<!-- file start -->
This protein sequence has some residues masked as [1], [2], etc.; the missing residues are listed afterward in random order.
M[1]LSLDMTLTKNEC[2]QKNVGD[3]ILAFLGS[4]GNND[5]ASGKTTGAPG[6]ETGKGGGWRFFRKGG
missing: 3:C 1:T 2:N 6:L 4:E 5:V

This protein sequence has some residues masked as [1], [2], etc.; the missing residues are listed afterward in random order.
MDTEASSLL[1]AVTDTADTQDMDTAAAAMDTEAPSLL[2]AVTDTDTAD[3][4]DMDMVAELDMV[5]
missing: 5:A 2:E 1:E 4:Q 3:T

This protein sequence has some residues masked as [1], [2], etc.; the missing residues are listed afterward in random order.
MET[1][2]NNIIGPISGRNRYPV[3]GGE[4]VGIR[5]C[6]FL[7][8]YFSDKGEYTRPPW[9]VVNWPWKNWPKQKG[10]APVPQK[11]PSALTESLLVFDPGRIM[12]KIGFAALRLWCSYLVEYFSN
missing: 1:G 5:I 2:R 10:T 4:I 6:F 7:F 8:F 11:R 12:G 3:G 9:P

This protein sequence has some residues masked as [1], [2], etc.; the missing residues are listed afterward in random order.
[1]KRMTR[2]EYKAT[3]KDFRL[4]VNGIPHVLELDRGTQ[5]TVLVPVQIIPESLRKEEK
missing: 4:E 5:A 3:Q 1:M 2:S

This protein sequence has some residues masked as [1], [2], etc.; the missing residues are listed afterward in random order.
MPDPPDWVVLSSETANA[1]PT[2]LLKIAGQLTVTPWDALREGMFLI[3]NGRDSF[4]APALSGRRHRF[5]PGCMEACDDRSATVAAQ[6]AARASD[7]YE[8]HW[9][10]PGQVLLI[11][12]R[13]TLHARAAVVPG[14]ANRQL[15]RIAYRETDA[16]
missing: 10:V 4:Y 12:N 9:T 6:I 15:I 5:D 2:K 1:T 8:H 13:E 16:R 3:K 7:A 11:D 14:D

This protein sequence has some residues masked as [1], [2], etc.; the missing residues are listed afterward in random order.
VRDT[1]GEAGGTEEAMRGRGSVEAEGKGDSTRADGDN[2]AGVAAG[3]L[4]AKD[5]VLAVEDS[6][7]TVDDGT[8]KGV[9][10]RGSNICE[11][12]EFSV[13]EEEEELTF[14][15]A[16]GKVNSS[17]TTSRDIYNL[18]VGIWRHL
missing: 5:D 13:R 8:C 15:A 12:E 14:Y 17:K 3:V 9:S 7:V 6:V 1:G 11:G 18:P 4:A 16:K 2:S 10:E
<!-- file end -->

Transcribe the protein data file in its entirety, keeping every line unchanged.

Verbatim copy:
This protein sequence has some residues masked as [1], [2], etc.; the missing residues are listed afterward in random order.
M[1]LSLDMTLTKNEC[2]QKNVGD[3]ILAFLGS[4]GNND[5]ASGKTTGAPG[6]ETGKGGGWRFFRKGG
missing: 3:C 1:T 2:N 6:L 4:E 5:V

This protein sequence has some residues masked as [1], [2], etc.; the missing residues are listed afterward in random order.
MDTEASSLL[1]AVTDTADTQDMDTAAAAMDTEAPSLL[2]AVTDTDTAD[3][4]DMDMVAELDMV[5]
missing: 5:A 2:E 1:E 4:Q 3:T

This protein sequence has some residues masked as [1], [2], etc.; the missing residues are listed afterward in random order.
MET[1][2]NNIIGPISGRNRYPV[3]GGE[4]VGIR[5]C[6]FL[7][8]YFSDKGEYTRPPW[9]VVNWPWKNWPKQKG[10]APVPQK[11]PSALTESLLVFDPGRIM[12]KIGFAALRLWCSYLVEYFSN
missing: 1:G 5:I 2:R 10:T 4:I 6:F 7:F 8:F 11:R 12:G 3:G 9:P

This protein sequence has some residues masked as [1], [2], etc.; the missing residues are listed afterward in random order.
[1]KRMTR[2]EYKAT[3]KDFRL[4]VNGIPHVLELDRGTQ[5]TVLVPVQIIPESLRKEEK
missing: 4:E 5:A 3:Q 1:M 2:S

This protein sequence has some residues masked as [1], [2], etc.; the missing residues are listed afterward in random order.
MPDPPDWVVLSSETANA[1]PT[2]LLKIAGQLTVTPWDALREGMFLI[3]NGRDSF[4]APALSGRRHRF[5]PGCMEACDDRSATVAAQ[6]AARASD[7]YE[8]HW[9][10]PGQVLLI[11][12]R[13]TLHARAAVVPG[14]ANRQL[15]RIAYRETDA[16]
missing: 10:V 4:Y 12:N 9:T 6:I 15:I 5:D 2:K 1:T 8:H 13:E 16:R 3:K 7:A 11:D 14:D

This protein sequence has some residues masked as [1], [2], etc.; the missing residues are listed afterward in random order.
VRDT[1]GEAGGTEEAMRGRGSVEAEGKGDSTRADGDN[2]AGVAAG[3]L[4]AKD[5]VLAVEDS[6][7]TVDDGT[8]KGV[9][10]RGSNICE[11][12]EFSV[13]EEEEELTF[14][15]A[16]GKVNSS[17]TTSRDIYNL[18]VGIWRHL
missing: 5:D 13:R 8:C 15:A 12:E 14:Y 17:K 3:V 9:S 7:V 6:V 1:G 11:G 18:P 4:A 16:K 2:S 10:E